Friday 30
12.15 Piggies (Forum)
19.00 I Love You, Phillip Morris

Robert Glinski's Piggies sounds so confronting - child prostitution and all that that entails - that I'm kinda glad I'm seeing I Love You, Phillip Morris later on in the day. We've been looking forward to that "Ace Ventura goes Gay" movie for a while now and this may be the only chance to ever see it on the big screen unless Village Roadshow decide there's an audience for this. Considering they planned for The Hurt Locker, which I thankfully say at last year's MIFF some 7 months early, to go direct-to-DVD, I can't see that happening any time soon.

Saturday 31
12.15 The Illusionist (Forum)
14.30 Jean-Michel Basquiat: The Radian Child (GU6)
19.00 Blank City (GU3)
21.15 The Silent House (GU3)

I start today's epic four-day MIFF experience with Sylvain Chomet's latest animated delight from a screenplay by Jacques Tati and end it with a Uruguayan real time horror movie. Lovely. In between those two I have two documentaries that take a look at New York City subcultures, which is something I can rarely ever resist. Last year's Little Joe was far better than A Walk Into the Sea: Danny Williams and the Warhol Factory the year for that so, just maybe, these two will be even better!

I'm not looking forward to spending three movies in Greater Union, however, which is a horrible cinema by even the flimsiest of standards.

Sunday 1
18.45 Like a Dream (ACMI)

A really fascinating-sounding film from Australian/Hong Kong director Clara Law (The Goddess of 1967).

Monday 2
12.15 She, A Chinese (Forum)

Xiaolu Guo's film is another that appealed to the same part of me as Still Life and Up the Yangtze. If it's even half as good as either of those films then it will be a worthwhile ticket purchase!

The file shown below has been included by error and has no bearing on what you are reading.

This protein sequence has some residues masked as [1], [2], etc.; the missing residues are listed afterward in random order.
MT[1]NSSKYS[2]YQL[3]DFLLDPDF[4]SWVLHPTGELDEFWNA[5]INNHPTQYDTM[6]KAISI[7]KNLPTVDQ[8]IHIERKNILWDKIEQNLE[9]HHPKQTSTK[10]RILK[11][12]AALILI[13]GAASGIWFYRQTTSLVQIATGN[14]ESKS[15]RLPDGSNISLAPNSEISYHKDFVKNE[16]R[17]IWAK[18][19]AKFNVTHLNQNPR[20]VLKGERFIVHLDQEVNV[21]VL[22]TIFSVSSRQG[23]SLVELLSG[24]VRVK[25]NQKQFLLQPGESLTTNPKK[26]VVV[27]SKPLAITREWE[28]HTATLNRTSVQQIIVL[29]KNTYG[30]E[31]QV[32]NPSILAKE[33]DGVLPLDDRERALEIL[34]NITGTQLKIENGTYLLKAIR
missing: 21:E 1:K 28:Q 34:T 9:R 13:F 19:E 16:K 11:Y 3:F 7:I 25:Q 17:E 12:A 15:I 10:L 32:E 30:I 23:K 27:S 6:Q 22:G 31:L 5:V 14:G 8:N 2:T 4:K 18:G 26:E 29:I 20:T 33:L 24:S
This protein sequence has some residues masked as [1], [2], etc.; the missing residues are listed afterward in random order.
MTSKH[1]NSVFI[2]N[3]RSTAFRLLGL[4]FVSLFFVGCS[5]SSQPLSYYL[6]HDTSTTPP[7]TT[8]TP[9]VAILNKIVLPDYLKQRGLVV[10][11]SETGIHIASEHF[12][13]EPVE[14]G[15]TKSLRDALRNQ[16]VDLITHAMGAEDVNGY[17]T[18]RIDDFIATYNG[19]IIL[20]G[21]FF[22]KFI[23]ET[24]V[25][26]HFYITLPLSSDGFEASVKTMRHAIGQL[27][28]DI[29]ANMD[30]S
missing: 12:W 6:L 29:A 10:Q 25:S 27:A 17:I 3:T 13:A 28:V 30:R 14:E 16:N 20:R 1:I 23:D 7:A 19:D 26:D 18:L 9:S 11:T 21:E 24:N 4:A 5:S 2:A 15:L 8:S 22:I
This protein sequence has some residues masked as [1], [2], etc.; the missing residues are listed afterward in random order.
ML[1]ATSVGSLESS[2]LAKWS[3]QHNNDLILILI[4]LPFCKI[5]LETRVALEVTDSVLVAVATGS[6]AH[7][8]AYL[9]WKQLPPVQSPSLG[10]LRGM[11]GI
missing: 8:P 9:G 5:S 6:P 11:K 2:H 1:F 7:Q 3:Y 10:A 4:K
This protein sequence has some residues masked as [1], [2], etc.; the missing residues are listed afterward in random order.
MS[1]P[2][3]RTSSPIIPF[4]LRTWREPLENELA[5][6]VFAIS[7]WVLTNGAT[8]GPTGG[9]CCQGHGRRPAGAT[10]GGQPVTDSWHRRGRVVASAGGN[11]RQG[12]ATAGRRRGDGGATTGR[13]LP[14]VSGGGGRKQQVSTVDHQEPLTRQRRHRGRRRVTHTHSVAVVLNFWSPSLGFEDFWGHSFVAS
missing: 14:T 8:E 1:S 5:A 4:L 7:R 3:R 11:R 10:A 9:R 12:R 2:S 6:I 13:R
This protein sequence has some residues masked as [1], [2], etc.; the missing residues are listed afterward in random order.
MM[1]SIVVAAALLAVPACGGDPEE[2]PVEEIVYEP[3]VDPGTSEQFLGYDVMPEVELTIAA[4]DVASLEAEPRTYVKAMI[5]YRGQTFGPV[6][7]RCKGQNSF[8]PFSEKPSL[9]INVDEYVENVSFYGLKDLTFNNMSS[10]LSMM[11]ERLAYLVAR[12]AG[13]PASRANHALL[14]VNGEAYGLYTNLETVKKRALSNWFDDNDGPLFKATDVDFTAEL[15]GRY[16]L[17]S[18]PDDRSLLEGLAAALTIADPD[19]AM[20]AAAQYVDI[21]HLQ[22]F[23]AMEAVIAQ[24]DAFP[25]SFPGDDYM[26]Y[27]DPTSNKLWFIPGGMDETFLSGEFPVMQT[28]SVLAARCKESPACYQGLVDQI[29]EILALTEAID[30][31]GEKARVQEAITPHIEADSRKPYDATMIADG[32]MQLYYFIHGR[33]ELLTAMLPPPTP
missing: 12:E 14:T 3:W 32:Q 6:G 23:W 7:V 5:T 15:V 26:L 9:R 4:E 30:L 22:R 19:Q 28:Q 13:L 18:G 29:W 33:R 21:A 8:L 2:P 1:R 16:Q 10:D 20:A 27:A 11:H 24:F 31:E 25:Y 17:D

Tuesday 3
16.45 Brotherhood (Forum)

This is a Danish film about two neo-Nazis who fall in love. This is pure, unadulterated film festival goodness. I'm not sure if this played at the recent Melbourne Queer Film Festival, but I imagine they were too busy screening Another Gay Movie 7: Butt's Fight Back to consider it.

Wednesday 4
21.15 Certified Copy (Forum)

Juliette Binoche won her Cannes Best Actress prize for this film earlier in the year and I am so excited to see it. Not only for Binoche, but - ta da - this will be my very first Abbas Kiarostami movie. I wonder what I'm getting myself in for.

Thursday 5
16.45 Life During Wartime (ACMI)

Todd Solondz. That's pretty much all you need to know behind my reasoning for wanting to see this. Really. This is probably my most anticipated of the festival. "Can I give you some advice?" "Yes please" "...No, actually, I have no advice for you." Gah! Solondz! You mad fucker!

Friday 6
19.00 Women Without Men (GU3)

I don't know much about this from from Middle Eastern artist Shirin Neshat, but I've heard great things about it so why not, yeah?

Saturday 7
13.00 Cane Toads: The Conquest (Hoyts)
19.00 The Actresses (Forum)

My last day of the festival starts with a 3D doco-drama about cane toads in Australia's northern states. Yes, this is actually a movie. Cane toads jumping out in 3D sure sounds like an enjoyable way to spend a Saturday afternoon, don't you think? An even better way to spend a Saturday night? In the company of The Actresses from Je-yong Lee, a mockumentary that charts a Vogue Korea fashion shoot featuring six satirically D-I-V-A celebrities (all playing themselves, including Ok-bin Kim from Thirst). It sounds like a highly enjoyable film and a wonderful way to end the festival.

I had expected MIFF to program Apichatpong Weerasethakul's Cannes Palme d'Or-winning Uncle Boonmee Who Can Recall His Past Lives, but didn't see it in the guide. It was, however, just announced as one of the closing night films. I might have given it a change, despite not caring for the only other Weerasethakul film I have seen (that'd be Syndromes and a Century), but I work all day on Sunday and his films are sleep-inducing at the best of times, so I have decided to skip it. Being a Palme d'Or winner I am sure it will become available in some format at some stage over the next couple of years (it took Michael Haneke's The White Ribbon a year to reach Australian shores outside of film festivals, which says a lot I think.)

Any local readers out there want to say what they're seeing? Did you take a punt on something obscure and little known, or did you go with the likes of The Kids are All Right or Enter the Void?